Rating memoirs - what's your approach?

(Lara M) #1

I've read a few memoirs lately and find giving them a rating in reviews problematic. I feel weird about it, like I'm grading someone's life experiences. So in giving a rating I tend to concentrate on the quality of the writing and storytelling. What do you do?

(Jennifer D.) #2

I usually do the exact same thing with memoirs.

(Becky Boer) #3

I don't have an answer, but I do have the same problem! I tend to get so wrapped up in characters that it's hard not to judge them the same way when it's a real person in a memoir... then I remember that's really a nice way to behave! I had this problem when I read Truth and Beauty by Ann Patchett, and from reading others' reviews, I think we're not the only ones who are unsure about how to rate memoirs!

I think that your solution is probably the best way to go about it, though.

(Janine Tabor) #4

The same. Anyone can spew their life experiences, but writing it well so that a stranger will find it interesting is a skill and that's what we're rating.

(Penny / Literary Hoarders ) #5

Great question!

I'm reading one right now that is written quite well, but I do find it starting to meander - I'm interested in seeing how she's going to wrap it up and make the necessary connections.

There was one memoir that I read that wasn't terribly well written and I remember rating it quite low ...it was Robert Goolrick's The End of the World as we Know It.

I found I went on a terrible rant when rating and discussing the book - "the book itself" was not well-written and I found Goolrick to provide a run on raging complaint and rant - at times romanticizing, at others raging against his parents and childhood. In this case, I really did not like this memoir at all, not against his life in any way, but I think the book itself could have used a much stronger editor to guide and shape his rage into a more readable memoir. (Sorry if I babbled here.)

(SERIESous Book Reviews) #6

Depends on what I expect going into it. If I expect to laugh when I read it, I better be laughing throughout it! If I hope to get inspired, I better feel inspired by the end. I also don't like getting bored so keep interested.

But writing does play a big role in it too. Although it isn't a memoir, I read Death of a King by Tavis Smiley which is a biography but he wrote it as if he knew what Martin Luther King Jr was thinking in that last year of his life and that irked me a bit. How does he know that that is the emotion MLK would be feeling at that time? So things like that can impact my rating.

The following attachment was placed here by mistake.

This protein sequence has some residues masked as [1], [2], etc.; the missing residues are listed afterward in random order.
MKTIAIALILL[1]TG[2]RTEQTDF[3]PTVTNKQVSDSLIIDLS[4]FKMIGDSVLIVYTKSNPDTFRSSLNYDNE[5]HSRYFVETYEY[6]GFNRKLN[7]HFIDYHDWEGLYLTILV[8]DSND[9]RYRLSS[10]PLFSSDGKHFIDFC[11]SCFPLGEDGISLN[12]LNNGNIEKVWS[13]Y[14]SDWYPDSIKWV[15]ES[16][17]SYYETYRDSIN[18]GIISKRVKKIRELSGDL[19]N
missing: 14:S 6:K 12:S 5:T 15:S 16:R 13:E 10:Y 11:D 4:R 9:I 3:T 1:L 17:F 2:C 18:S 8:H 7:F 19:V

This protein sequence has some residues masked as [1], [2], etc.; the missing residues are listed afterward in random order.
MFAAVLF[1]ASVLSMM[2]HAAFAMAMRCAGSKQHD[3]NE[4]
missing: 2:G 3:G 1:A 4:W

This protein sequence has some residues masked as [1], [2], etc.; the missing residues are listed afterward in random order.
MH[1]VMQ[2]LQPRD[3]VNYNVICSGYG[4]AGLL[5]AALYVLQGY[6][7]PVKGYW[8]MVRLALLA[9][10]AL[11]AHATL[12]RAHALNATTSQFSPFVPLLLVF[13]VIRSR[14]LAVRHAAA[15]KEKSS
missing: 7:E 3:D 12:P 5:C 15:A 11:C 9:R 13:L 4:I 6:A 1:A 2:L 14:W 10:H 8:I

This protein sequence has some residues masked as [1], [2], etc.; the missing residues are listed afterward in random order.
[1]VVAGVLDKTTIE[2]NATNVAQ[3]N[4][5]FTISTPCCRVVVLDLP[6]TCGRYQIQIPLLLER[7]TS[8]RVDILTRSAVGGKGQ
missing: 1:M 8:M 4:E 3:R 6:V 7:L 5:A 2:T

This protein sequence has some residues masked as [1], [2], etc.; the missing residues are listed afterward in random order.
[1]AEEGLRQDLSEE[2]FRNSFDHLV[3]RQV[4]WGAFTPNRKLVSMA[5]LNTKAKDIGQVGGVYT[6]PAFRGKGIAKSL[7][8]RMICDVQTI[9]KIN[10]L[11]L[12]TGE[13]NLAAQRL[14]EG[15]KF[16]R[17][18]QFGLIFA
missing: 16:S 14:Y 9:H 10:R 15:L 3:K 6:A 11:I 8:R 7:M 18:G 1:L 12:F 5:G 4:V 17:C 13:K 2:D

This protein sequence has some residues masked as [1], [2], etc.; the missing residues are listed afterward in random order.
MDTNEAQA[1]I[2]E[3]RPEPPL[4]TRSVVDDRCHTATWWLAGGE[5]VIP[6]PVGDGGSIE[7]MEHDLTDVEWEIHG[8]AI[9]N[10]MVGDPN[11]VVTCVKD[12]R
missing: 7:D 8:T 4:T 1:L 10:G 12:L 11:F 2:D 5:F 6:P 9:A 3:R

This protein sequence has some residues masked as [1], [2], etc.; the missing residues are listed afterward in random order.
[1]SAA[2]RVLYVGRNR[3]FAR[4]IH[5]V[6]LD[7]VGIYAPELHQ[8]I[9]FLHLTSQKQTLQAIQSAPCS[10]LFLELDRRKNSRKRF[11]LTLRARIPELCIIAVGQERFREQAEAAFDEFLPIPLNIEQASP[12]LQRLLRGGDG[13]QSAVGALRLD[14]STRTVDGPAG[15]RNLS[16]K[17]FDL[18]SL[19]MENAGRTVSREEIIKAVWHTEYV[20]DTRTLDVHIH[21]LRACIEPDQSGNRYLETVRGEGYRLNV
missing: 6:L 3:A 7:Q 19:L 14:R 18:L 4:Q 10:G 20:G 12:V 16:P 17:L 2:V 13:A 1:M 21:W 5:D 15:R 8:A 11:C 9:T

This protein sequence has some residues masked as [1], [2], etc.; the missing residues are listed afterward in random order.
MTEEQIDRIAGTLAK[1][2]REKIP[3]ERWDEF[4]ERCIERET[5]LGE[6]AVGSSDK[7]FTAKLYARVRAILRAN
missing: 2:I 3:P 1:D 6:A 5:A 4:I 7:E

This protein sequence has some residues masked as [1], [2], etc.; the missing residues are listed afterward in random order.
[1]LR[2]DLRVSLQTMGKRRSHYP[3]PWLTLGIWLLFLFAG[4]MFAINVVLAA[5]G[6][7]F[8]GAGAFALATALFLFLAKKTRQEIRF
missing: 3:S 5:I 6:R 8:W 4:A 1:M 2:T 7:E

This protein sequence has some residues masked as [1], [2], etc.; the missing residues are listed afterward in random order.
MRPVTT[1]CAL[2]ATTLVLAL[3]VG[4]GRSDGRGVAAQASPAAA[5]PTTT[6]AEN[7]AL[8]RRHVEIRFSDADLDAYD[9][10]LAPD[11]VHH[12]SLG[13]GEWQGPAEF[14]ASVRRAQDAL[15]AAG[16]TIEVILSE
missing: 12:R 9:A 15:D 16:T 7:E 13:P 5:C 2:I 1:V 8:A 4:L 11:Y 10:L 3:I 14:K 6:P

(Olga NM) #7

It is very difficult and I agree with the comments. It is true that we should try and rate the how the story is told rather than the actual life, but I guess if we can we should try and keep both things separate (make sure it is clear that we are talking about the book rather than the events).
I don't read many memoirs, but I liked this one not only because of the events but because of the attitude and the way it is written.

(Stickney-Forest View Library ) #8

I rate memoirs solely based on my personal enjoyment of the reading experience.

(Erica Holthausen) #9

I rate memoirs the same way that I rate other books. But that doesn’t really answer the question, so here is a very loose description of my rating system:

One Star. I reserve single-star ratings for books that I abandon. It took me a long time to learn to abandon a bad book. Now you get 50 pages. If the story hasn’t captured my attention by then, I abandon the book. There are way too many wonderful books out there to waste my time with one that just isn’t resonating with me.

Two Stars. Two stars means that I finished the book, but don’t feel the need to keep it on my bookshelves. These books are donated to the library book sale. Sometimes I regret reading the entire book, other times, the book was perfectly fine but not something on want on my bookshelf or, if I’m honest, in any of the many piles around my apartment!

Three Stars. These books are staying on my bookshelf, at least for now. This basically means that I enjoyed the book. Either I consider it to be an important work or it in some way reflects who I am or what I believe or what I hope to be. I have a small number of you-should-like-this-because-its-a-classic books in this category, but I’ve been steadily weeding them out. It may be widely considered important or good literature, but unless I consider it important or just really good, it’s out the door!

Four Stars. A book that gets four stars is a book that I truly enjoyed. Sometimes I enjoy the book for its escape value, other times its because I learned something. In all cases, these books have a good story. In my experience, not all great stories are accompanied by great writing. Story is the priority for me. A great story will get a four star review. Amazing writing, with a mediocre story, will get a three star review.

Five Stars. I want every single person I have ever met to read this book right now and then come over so we can talk about it. At length.

What is interesting, is that my ratings change over time. A book that I absolutely loved without reservation two years ago, may not resonate with me as much today. Obviously the book didn’t change, but I am not in the same place as I was when I first read it.

(Jasmin Begić 88) #10

Same as you do, Lara. :blush: